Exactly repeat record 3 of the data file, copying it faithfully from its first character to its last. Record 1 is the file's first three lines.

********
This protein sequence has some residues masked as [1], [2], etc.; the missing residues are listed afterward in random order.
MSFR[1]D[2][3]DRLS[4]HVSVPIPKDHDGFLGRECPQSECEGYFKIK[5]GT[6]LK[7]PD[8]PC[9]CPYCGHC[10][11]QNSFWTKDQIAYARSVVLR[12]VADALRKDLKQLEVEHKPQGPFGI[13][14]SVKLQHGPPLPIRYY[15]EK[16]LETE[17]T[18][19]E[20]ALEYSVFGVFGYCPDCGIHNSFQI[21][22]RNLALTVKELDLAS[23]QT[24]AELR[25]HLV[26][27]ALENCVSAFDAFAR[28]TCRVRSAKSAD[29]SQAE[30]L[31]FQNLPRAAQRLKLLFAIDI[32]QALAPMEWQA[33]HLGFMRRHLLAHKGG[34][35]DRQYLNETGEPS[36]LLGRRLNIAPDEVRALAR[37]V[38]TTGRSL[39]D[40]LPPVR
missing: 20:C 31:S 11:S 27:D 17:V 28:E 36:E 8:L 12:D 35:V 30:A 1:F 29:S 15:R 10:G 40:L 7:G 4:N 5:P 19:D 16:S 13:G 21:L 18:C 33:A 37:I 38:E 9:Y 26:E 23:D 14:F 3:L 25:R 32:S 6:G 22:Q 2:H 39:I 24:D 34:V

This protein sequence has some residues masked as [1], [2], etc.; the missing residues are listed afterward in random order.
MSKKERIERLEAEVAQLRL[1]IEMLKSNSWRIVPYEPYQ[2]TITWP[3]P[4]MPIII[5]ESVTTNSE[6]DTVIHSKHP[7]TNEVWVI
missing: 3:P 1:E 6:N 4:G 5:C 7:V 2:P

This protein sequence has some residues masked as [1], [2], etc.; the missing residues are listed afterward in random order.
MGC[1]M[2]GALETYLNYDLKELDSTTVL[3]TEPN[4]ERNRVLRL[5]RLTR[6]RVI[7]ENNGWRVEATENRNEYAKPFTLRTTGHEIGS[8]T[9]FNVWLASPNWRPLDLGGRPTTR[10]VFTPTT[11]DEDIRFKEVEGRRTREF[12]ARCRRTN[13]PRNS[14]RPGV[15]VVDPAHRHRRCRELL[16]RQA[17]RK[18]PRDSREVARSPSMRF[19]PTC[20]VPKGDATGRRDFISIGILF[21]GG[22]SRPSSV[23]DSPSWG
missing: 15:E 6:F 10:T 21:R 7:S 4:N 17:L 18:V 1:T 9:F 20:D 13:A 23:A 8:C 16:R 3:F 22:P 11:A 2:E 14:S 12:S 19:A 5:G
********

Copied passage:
This protein sequence has some residues masked as [1], [2], etc.; the missing residues are listed afterward in random order.
MGC[1]M[2]GALETYLNYDLKELDSTTVL[3]TEPN[4]ERNRVLRL[5]RLTR[6]RVI[7]ENNGWRVEATENRNEYAKPFTLRTTGHEIGS[8]T[9]FNVWLASPNWRPLDLGGRPTTR[10]VFTPTT[11]DEDIRFKEVEGRRTREF[12]ARCRRTN[13]PRNS[14]RPGV[15]VVDPAHRHRRCRELL[16]RQA[17]RK[18]PRDSREVARSPSMRF[19]PTC[20]VPKGDATGRRDFISIGILF[21]GG[22]SRPSSV[23]DSPSWG
missing: 15:E 6:F 10:T 21:R 7:S 4:N 17:L 18:V 1:T 9:F 20:D 13:A 23:A 8:C 16:R 3:F 22:P 11:A 2:E 14:S 12:S 19:A 5:G